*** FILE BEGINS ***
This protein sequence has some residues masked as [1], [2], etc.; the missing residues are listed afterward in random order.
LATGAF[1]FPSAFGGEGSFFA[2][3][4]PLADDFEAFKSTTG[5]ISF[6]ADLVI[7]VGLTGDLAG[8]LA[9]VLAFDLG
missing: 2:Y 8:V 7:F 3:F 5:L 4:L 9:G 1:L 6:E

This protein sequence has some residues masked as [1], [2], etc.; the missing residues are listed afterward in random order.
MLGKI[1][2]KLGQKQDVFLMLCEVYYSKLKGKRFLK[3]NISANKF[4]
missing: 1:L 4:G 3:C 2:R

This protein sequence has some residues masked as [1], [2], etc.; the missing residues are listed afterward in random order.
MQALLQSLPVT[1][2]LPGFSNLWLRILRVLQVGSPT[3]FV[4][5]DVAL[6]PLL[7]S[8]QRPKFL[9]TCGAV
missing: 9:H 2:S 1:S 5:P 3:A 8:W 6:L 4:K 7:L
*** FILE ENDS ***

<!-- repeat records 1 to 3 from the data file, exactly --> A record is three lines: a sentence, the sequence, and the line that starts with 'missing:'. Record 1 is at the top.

This protein sequence has some residues masked as [1], [2], etc.; the missing residues are listed afterward in random order.
LATGAF[1]FPSAFGGEGSFFA[2][3][4]PLADDFEAFKSTTG[5]ISF[6]ADLVI[7]VGLTGDLAG[8]LA[9]VLAFDLG
missing: 2:Y 8:V 7:F 3:F 5:L 4:L 9:G 1:L 6:E

This protein sequence has some residues masked as [1], [2], etc.; the missing residues are listed afterward in random order.
MLGKI[1][2]KLGQKQDVFLMLCEVYYSKLKGKRFLK[3]NISANKF[4]
missing: 1:L 4:G 3:C 2:R

This protein sequence has some residues masked as [1], [2], etc.; the missing residues are listed afterward in random order.
MQALLQSLPVT[1][2]LPGFSNLWLRILRVLQVGSPT[3]FV[4][5]DVAL[6]PLL[7]S[8]QRPKFL[9]TCGAV
missing: 9:H 2:S 1:S 5:P 3:A 8:W 6:L 4:K 7:L